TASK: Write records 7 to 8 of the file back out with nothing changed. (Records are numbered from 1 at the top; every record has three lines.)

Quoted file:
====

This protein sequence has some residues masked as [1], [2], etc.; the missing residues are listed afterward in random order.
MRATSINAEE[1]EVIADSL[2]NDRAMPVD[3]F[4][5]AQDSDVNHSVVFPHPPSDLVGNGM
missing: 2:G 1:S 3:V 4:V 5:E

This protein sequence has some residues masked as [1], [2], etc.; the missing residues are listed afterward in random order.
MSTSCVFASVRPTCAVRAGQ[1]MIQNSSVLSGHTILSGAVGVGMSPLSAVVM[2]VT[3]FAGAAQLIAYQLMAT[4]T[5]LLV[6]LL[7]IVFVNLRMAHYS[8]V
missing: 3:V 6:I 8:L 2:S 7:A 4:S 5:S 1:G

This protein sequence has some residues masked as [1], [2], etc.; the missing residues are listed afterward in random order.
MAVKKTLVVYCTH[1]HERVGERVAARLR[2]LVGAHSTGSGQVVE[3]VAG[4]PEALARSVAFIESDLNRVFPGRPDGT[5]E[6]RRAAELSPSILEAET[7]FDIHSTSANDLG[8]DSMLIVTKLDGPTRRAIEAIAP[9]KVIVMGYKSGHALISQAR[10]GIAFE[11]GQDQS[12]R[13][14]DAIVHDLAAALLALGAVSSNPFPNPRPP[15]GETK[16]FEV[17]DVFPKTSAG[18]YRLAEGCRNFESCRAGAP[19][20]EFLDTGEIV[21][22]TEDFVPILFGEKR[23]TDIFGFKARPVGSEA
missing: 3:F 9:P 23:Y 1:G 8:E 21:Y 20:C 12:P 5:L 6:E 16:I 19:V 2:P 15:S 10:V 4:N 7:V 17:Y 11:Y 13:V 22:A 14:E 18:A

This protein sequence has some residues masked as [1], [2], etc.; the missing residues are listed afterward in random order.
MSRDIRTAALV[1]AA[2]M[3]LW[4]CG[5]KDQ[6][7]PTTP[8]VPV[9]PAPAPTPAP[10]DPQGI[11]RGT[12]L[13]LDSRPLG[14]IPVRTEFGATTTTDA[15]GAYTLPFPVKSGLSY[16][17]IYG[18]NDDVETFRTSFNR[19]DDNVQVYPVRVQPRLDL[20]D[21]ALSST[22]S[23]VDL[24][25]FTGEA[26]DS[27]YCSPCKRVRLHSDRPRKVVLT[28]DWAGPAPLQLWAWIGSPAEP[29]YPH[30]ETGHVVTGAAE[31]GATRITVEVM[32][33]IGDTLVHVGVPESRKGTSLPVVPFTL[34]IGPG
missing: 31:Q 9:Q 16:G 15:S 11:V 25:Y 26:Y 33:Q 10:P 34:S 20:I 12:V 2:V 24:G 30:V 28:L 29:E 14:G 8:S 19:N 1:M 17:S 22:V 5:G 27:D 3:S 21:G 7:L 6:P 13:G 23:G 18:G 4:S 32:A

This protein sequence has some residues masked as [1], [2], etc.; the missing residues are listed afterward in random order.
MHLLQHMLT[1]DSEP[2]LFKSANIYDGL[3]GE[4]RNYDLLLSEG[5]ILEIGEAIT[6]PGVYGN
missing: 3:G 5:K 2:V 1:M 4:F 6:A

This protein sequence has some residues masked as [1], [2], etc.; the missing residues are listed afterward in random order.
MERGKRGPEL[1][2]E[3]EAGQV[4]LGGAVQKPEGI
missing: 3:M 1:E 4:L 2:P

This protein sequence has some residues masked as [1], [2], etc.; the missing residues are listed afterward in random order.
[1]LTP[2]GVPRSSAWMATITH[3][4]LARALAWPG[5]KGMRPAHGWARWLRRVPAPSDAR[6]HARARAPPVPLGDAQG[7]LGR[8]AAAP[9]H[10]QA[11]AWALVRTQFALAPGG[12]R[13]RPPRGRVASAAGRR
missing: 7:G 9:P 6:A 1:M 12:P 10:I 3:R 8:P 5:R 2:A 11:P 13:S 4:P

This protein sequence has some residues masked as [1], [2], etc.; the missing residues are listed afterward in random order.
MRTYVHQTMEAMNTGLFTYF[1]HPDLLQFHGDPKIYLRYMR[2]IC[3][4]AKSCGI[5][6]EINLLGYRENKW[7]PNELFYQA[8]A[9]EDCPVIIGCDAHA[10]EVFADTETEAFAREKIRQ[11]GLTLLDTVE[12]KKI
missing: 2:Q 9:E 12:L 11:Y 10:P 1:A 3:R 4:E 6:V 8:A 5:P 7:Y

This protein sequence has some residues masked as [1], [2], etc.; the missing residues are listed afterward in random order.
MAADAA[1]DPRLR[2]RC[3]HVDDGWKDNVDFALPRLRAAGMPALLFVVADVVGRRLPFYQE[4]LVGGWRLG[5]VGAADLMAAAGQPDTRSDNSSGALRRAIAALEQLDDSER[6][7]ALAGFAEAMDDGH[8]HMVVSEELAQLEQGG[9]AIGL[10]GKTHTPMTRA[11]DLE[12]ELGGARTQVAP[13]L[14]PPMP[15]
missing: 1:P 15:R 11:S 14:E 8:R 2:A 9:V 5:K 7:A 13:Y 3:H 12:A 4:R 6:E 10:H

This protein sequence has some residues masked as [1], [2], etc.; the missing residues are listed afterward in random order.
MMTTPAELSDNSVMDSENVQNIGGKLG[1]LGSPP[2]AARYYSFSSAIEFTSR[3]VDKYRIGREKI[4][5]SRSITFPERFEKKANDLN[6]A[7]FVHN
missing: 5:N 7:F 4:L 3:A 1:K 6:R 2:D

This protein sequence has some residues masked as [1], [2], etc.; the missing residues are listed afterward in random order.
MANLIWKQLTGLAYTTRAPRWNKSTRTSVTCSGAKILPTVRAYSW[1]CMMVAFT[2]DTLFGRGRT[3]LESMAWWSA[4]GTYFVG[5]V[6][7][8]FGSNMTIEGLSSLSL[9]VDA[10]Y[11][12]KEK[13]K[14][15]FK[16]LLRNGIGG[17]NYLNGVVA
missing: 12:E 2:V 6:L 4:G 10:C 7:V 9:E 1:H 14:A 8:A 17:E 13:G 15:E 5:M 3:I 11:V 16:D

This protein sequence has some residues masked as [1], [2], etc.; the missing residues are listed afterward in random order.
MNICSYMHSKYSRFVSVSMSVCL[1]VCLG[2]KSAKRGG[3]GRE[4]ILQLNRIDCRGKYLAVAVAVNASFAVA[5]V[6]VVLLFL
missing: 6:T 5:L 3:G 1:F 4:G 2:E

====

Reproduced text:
This protein sequence has some residues masked as [1], [2], etc.; the missing residues are listed afterward in random order.
[1]LTP[2]GVPRSSAWMATITH[3][4]LARALAWPG[5]KGMRPAHGWARWLRRVPAPSDAR[6]HARARAPPVPLGDAQG[7]LGR[8]AAAP[9]H[10]QA[11]AWALVRTQFALAPGG[12]R[13]RPPRGRVASAAGRR
missing: 7:G 9:P 6:A 1:M 12:P 10:I 3:R 8:P 5:R 2:A 11:P 13:S 4:P

This protein sequence has some residues masked as [1], [2], etc.; the missing residues are listed afterward in random order.
MRTYVHQTMEAMNTGLFTYF[1]HPDLLQFHGDPKIYLRYMR[2]IC[3][4]AKSCGI[5][6]EINLLGYRENKW[7]PNELFYQA[8]A[9]EDCPVIIGCDAHA[10]EVFADTETEAFAREKIRQ[11]GLTLLDTVE[12]KKI
missing: 2:Q 9:E 12:L 11:Y 10:P 1:A 3:R 4:E 6:V 8:A 5:P 7:Y